Sports and Boxing Day go together perfectly hand in hand especially football and Boxing day with that infamous scorecard from 1963 giving people hope. After all, when 66 goals were scored in a single game week, people are bound to hope that something half as exciting happens.
And that is especially when the world is placed in a year like 2020 which has led to a season like 2020/21, people expect the best. Because so far, this has been the season where respect has gone out the window and joining it seems to be fear. After all, what else would you put it down to when Manchester United lose 6-1 to Tottenham or when Manchester City are trounced 5-2 by Leicester City and especially when Liverpool lost 7-2 to Aston Villa.
Respect is most definitely not present but in a world where there’s a never-ending reel of VAR-driven conspiracies and insanely lopsided results, Boxing Day should have a lot in store. But while the world falls in love with Marcelo Bielsa’s Leeds, with Jack Grealish, with Ralph Hasenhuttl and his band of merry men on the South Coast and more, for Arsenal fans, this hasn’t been what they expected. Then again, things have never worked out the way those at the Emirates expected it to.
Alexis Sanchez was expected to be the man to lead them back to the promised land, Mesut Ozil was supposed to be their symbol of greatness, Robin van Persie was never supposed to sign for a direct rival. Then there’s their stadium which fourteen years after it’s first game, and more Premier League games than Highbury has ever seen, is yet to see a major trophy beyond an FA Cup grace its field.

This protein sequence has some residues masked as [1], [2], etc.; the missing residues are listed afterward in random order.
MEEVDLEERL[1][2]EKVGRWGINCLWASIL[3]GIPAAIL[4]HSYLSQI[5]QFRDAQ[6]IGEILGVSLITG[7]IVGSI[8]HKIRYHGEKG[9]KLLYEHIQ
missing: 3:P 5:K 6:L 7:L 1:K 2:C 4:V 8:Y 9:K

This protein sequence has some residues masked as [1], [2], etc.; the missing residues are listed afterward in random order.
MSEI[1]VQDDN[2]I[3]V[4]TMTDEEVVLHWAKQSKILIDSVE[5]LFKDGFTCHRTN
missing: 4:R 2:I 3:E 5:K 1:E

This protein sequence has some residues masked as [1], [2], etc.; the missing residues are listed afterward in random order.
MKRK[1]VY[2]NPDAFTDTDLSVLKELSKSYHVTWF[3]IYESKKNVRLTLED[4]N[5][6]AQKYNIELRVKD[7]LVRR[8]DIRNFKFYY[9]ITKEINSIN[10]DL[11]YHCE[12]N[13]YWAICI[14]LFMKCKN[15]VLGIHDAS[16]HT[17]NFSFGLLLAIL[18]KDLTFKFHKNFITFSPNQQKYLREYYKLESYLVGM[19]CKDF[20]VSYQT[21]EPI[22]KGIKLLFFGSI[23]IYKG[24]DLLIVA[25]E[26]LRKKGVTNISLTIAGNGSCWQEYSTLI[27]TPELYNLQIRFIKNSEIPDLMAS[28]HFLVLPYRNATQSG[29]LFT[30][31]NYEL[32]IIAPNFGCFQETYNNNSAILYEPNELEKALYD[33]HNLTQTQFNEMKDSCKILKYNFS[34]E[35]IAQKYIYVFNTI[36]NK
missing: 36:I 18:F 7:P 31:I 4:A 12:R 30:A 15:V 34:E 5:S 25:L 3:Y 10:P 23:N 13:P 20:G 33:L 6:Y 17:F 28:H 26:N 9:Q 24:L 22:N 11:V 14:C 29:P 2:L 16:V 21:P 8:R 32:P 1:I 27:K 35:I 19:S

It has never quite been what Arsenal has expected yet as they descend into chaos after firing dinosaurs, and ostracising former record signings, they’re still so entertaining to watch. Not on the field, because that has been dreary, but off the field especially in the aftermath of a 4-1 defeat to Manchester City. Because for all their lack of performances in the Premier League, Arsenal in the cups still seems to be an outfit that can play football.
A clean sweep of their Europa League group proved that, wins over Leicester City and Liverpool before that humbling battle against Manchester City brought their fans back to the ground. Things are never as they expected and yet for Arsenal, this seasons a little worse than anyone would ever dream of. Going into a London derby against their second most hated rivals, Chelsea, and the North Londoners sit in 15th place, a mere four points off the drop zone.
Lose against the Blues, and should result elsewhere go against them, it could be as close as one point. Which means that for the first time in 117 years, Arsenal are in genuine threat of actually getting relegated and they’re doing it on the back of what was supposed to be a turnaround year. After all, walking into the season, few would have pegged the Gunners not to finish in a top-six spot.
Especially since Mikel Arteta had won them the FA Cup in his first eight odd months as manager, they were playing interesting football and it had hope emanating from the Emirates again. It was supposed to be the start of a new era with optimism all over the place especially when they signed Thomas Partey to solidify and add steel to a “weak” midfield. Then there was Arteta himself who looked like he walked into the Emirates as a manager of what seems like exceptional potential and a modern plan to change the Arsenal.